(4) At runtime, the main program generates 'testfn' using llvm::IRBuilder (something similar to Kaleidoscope tutorial does). The 'testfn' does not have any of those attributes or MetadataNodes of course.
(5) The raw bitcode data and the 'testfn' are combined into a single module using LLVM's LinkinModule API, then fed into optimizer.

What do you think is the proper fix for my use case? I can think of a few, but I don't think I have enough context to determine which is the most proper fix.
(1) Remove all MetadataNode and attributes from the bitcode files. Is this sufficient to prevent all weird cases like this one? What would be the drawback if all MetadataNodes and attributes are removed?

I don't know if dropping attributes is always safe/correct. (metadata
is certainly droppable (or at least intended to be) while maintaining
correctness - they're meant to be optional value-add without being
mandatory)

(2) Remove only the 'target-features' attribute from the bitcode file. Is this sufficient to prevent all weird cases like this one?

Don't know for sure.

(3) Add 'target-features' attribute to all the functions I generated. Is this sufficient to prevent all weird cases like this one? Do I have the guarantee that the 'target-features' attribute of all bitcode files generated by clang++ are identical?

That's sort of what I was getting at - suggesting you figure out how
Clang is determining the attributes and replicate or otherwise reuse
the same logic. Not sure how feasible that approach is - but it'd be
where I'd look to start at least.

- Dave

Thank you so much David! After thinking a bit more I agree with you that attempting to add ‘target-features’ to my functions seem to be the safest approach of all.

I noticed that if I mark the clang++ function as ‘AlwaysInline’, the inlining is performed normally. Is this a potential bug, given what you said that LLVM may accidentally move code using advanced cpu features outside the condition-check?

Also, may I ask an additional (kind of irrelevant) question?

The functions I extracted from clang++ output are already optimized. I wanted to have some way to prevent LLVM from wasting time in optimizing them again at runtime, when those functions are fed together with my functions (which should be optimized) into the optimizer. Is there any way to achieve this? I do not think the ‘optnone’ attribute is the solution since it prevents the function from being inlined. I am currently marking those clang++ functions to have ‘available_externally’ linkage, which I feel is the closest to what I want from my understanding of the document, though I’m not sure if this is the right approach, or if there is a better approach. Could you kindly give some pointers on this question?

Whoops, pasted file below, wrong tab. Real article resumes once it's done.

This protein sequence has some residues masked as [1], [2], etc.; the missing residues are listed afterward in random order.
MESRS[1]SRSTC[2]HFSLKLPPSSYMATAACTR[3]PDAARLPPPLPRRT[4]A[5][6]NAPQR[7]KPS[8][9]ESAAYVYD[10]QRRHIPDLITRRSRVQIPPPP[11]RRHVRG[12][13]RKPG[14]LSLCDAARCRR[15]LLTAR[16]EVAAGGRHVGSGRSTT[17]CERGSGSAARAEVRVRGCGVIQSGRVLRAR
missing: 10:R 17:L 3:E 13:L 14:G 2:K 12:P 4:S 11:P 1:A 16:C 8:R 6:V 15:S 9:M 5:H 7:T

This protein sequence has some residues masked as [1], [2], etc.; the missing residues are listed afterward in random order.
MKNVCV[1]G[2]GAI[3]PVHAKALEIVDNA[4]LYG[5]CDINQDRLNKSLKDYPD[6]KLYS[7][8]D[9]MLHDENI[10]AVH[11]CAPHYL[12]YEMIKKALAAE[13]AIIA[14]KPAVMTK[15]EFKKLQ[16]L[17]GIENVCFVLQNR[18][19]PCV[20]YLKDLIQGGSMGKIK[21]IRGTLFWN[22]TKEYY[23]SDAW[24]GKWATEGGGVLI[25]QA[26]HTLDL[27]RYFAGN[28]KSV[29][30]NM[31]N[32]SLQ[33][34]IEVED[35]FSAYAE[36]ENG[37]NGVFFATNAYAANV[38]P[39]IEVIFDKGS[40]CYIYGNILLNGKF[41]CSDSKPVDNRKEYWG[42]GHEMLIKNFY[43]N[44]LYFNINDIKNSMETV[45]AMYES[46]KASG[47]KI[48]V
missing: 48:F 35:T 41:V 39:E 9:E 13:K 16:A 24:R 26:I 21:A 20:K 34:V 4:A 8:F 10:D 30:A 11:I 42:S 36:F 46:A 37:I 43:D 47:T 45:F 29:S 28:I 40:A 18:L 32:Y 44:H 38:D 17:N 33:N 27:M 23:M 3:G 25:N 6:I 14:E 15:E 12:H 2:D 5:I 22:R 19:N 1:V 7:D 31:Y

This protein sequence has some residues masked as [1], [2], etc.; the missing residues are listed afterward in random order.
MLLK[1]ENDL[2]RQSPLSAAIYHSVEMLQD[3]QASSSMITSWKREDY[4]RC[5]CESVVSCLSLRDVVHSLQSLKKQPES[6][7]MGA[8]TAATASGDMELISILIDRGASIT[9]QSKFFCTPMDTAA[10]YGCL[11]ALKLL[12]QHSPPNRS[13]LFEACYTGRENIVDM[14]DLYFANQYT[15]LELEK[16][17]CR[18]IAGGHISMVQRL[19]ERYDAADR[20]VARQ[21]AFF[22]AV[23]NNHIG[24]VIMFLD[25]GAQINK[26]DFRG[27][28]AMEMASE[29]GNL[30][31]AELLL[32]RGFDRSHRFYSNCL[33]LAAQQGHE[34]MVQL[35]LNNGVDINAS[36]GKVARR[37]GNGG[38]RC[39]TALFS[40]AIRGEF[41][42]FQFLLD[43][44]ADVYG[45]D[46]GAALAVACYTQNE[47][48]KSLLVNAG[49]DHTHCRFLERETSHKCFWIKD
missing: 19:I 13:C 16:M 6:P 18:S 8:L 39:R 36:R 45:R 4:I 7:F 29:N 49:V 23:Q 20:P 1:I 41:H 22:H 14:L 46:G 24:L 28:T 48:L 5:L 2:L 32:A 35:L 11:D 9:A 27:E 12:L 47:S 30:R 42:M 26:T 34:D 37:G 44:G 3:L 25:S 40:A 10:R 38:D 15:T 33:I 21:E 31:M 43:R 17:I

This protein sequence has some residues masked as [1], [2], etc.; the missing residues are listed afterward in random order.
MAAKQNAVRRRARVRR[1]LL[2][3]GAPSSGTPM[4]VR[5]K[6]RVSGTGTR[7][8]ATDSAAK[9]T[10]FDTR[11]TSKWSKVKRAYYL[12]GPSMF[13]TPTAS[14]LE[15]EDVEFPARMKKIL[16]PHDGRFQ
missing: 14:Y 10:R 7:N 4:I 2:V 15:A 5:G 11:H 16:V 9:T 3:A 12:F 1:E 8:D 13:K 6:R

Thanks again!

Best,

Haoran

David Blaikie <dblaikie@gmail.com> 于2020年6月12日周五 下午10:17写道:

Thank you so much David! After thinking a bit more I agree with you that attempting to add 'target-features' to my functions seem to be the safest approach of all.

I noticed that if I mark the clang++ function as 'AlwaysInline', the inlining is performed normally. Is this a potential bug, given what you said that LLVM may accidentally move code using advanced cpu features outside the condition-check?

I guess that's probably just one of those "you get what you asked for"
situations - if you're mixing target attributes and forcing inlining,
it's assumed you've weighed the risks/figured out how to make that
work safely. But I'm not entirely sure.

Also, may I ask an additional (kind of irrelevant) question?
The functions I extracted from clang++ output are already optimized. I wanted to have some way to prevent LLVM from wasting time in optimizing them again at runtime, when those functions are fed together with my functions (which should be optimized) into the optimizer. Is there any way to achieve this? I do not think the 'optnone' attribute is the solution since it prevents the function from being inlined. I am currently marking those clang++ functions to have 'available_externally' linkage, which I feel is the closest to what I want from my understanding of the document, though I'm not sure if this is the right approach, or if there is a better approach. Could you kindly give some pointers on this question?

available_externally seems problematic - what that does is, if LLVM
fails to inline the available_externally definition, it can
drop/delete the definition and rely on a definition being available in
some other object file/module that this one is linked to. So if you
add that attribute and the function is not inlined, you'll probably
get a linker error about a missing symbol definition.

"optnone" is about all we have for this sort of thing - so if that's
not what you're looking for, probably best to just let LLVM
re-optimize the function. In general optimizations should be cheap if
they're not doing any work/the function is already optimized.

- Dave

Thank you so much David! After thinking a bit more I agree with you that attempting to add ‘target-features’ to my functions seem to be the safest approach of all.

I noticed that if I mark the clang++ function as ‘AlwaysInline’, the inlining is performed normally. Is this a potential bug, given what you said that LLVM may accidentally move code using advanced cpu features outside the condition-check?

I guess that’s probably just one of those “you get what you asked for”
situations - if you’re mixing target attributes and forcing inlining,
it’s assumed you’ve weighed the risks/figured out how to make that
work safely. But I’m not entirely sure.

Clang checks the target features for attribute(always_inline) and will fail to compile if the caller isn’t a superset of the caller.

Clang checks the target features for attribute(always_inline) and will fail to compile if the caller isn’t a superset of the caller.
I manually added LLVM AlwaysInline attribute to IR (not C++'s attribute((always_inline)) intrinsic), but from what you and David said this seems to not be an issue anyway.

available_externally seems problematic - what that does is, if LLVM
fails to inline the available_externally definition, it can
drop/delete the definition and rely on a definition being available in
some other object file/module that this one is linked to. So if you
add that attribute and the function is not inlined, you’ll probably
get a linker error about a missing symbol definition.

“optnone” is about all we have for this sort of thing - so if that’s
not what you’re looking for, probably best to just let LLVM
re-optimize the function. In general optimizations should be cheap if
they’re not doing any work/the function is already optimized.
Thanks for the explanation! In my use case the symbol is also available in the host process, so if LLVM decides to not inline the function it just becomes a normal function call into the host process.

I get what you are saying regarding optimization.

Thanks again for the detailed explanation!

Best,
Haoran

Craig Topper <craig.topper@gmail.com> 于2020年6月12日周五 下午11:58写道: